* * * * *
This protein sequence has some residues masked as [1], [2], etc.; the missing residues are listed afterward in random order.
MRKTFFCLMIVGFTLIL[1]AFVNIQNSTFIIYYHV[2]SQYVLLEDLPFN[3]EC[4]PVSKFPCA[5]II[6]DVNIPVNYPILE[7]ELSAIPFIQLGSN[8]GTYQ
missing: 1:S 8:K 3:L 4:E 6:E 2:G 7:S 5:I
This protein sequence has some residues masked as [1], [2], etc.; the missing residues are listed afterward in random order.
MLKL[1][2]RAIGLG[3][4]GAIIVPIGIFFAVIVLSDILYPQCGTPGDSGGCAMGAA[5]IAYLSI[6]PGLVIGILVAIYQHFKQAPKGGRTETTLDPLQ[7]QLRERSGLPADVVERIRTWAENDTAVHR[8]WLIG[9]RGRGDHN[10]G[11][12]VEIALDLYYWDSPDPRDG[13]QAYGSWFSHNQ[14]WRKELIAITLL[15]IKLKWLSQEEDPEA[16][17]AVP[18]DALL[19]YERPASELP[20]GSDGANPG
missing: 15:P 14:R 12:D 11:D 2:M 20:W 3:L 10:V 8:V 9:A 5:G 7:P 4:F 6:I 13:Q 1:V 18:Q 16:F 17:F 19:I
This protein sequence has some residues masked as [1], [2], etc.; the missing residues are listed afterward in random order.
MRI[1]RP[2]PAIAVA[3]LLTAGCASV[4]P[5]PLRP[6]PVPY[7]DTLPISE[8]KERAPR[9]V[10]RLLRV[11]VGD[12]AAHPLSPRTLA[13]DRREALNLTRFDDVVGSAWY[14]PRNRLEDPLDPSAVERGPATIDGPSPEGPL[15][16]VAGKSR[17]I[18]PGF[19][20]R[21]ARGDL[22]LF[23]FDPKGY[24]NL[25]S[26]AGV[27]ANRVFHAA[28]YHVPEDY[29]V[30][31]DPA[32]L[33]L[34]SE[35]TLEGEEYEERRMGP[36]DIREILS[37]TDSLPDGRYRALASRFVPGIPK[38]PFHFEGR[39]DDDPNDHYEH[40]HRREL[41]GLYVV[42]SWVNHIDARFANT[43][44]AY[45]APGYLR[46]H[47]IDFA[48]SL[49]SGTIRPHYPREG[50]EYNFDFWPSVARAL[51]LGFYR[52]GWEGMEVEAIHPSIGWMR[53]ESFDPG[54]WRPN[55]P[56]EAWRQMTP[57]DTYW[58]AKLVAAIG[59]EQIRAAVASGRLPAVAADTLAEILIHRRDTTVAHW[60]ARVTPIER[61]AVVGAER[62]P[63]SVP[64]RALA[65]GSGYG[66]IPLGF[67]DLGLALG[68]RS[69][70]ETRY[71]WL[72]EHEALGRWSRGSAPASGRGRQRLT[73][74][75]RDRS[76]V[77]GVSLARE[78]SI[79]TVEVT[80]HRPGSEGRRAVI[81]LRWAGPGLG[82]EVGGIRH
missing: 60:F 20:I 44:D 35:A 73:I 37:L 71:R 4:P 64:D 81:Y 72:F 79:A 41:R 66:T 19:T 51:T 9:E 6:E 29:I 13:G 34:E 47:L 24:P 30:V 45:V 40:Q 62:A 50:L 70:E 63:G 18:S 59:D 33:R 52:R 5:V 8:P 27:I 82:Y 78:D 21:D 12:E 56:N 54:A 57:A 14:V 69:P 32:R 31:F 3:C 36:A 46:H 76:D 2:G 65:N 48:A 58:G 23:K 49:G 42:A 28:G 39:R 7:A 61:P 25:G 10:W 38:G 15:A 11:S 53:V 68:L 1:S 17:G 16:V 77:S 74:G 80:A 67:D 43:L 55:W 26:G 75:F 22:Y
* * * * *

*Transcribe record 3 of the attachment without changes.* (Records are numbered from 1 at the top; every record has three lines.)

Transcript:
This protein sequence has some residues masked as [1], [2], etc.; the missing residues are listed afterward in random order.
MRI[1]RP[2]PAIAVA[3]LLTAGCASV[4]P[5]PLRP[6]PVPY[7]DTLPISE[8]KERAPR[9]V[10]RLLRV[11]VGD[12]AAHPLSPRTLA[13]DRREALNLTRFDDVVGSAWY[14]PRNRLEDPLDPSAVERGPATIDGPSPEGPL[15][16]VAGKSR[17]I[18]PGF[19][20]R[21]ARGDL[22]LF[23]FDPKGY[24]NL[25]S[26]AGV[27]ANRVFHAA[28]YHVPEDY[29]V[30][31]DPA[32]L[33]L[34]SE[35]TLEGEEYEERRMGP[36]DIREILS[37]TDSLPDGRYRALASRFVPGIPK[38]PFHFEGR[39]DDDPNDHYEH[40]HRREL[41]GLYVV[42]SWVNHIDARFANT[43][44]AY[45]APGYLR[46]H[47]IDFA[48]SL[49]SGTIRPHYPREG[50]EYNFDFWPSVARAL[51]LGFYR[52]GWEGMEVEAIHPSIGWMR[53]ESFDPG[54]WRPN[55]P[56]EAWRQMTP[57]DTYW[58]AKLVAAIG[59]EQIRAAVASGRLPAVAADTLAEILIHRRDTTVAHW[60]ARVTPIER[61]AVVGAER[62]P[63]SVP[64]RALA[65]GSGYG[66]IPLGF[67]DLGLALG[68]RS[69][70]ETRY[71]WL[72]EHEALGRWSRGSAPASGRGRQRLT[73][74][75]RDRS[76]V[77]GVSLARE[78]SI[79]TVEVT[80]HRPGSEGRRAVI[81]LRWAGPGLG[82]EVGGIRH
missing: 60:F 20:I 44:D 35:A 73:I 37:L 71:R 4:P 64:D 81:Y 72:F 79:A 41:R 66:T 19:T 51:T 9:E 6:E 29:I 13:G 34:E 47:L 24:P 30:V 45:V 40:Q 62:A 50:L 70:E 63:G 18:S 59:D 33:R 52:R 5:V 8:P 27:I 82:Y 78:D 21:D 12:E 56:N 54:A 57:A 14:V 69:P 32:R 31:F 3:C 36:A 46:H 76:D 2:G 65:N 48:A 58:G 23:K 49:G 42:A 28:G 39:R 7:A 61:P 25:G 10:W 38:G 15:A 11:S 53:V 68:L 1:S 17:G 16:V 77:S 74:G 80:A 67:D 43:L 55:W 26:G 75:F 22:Y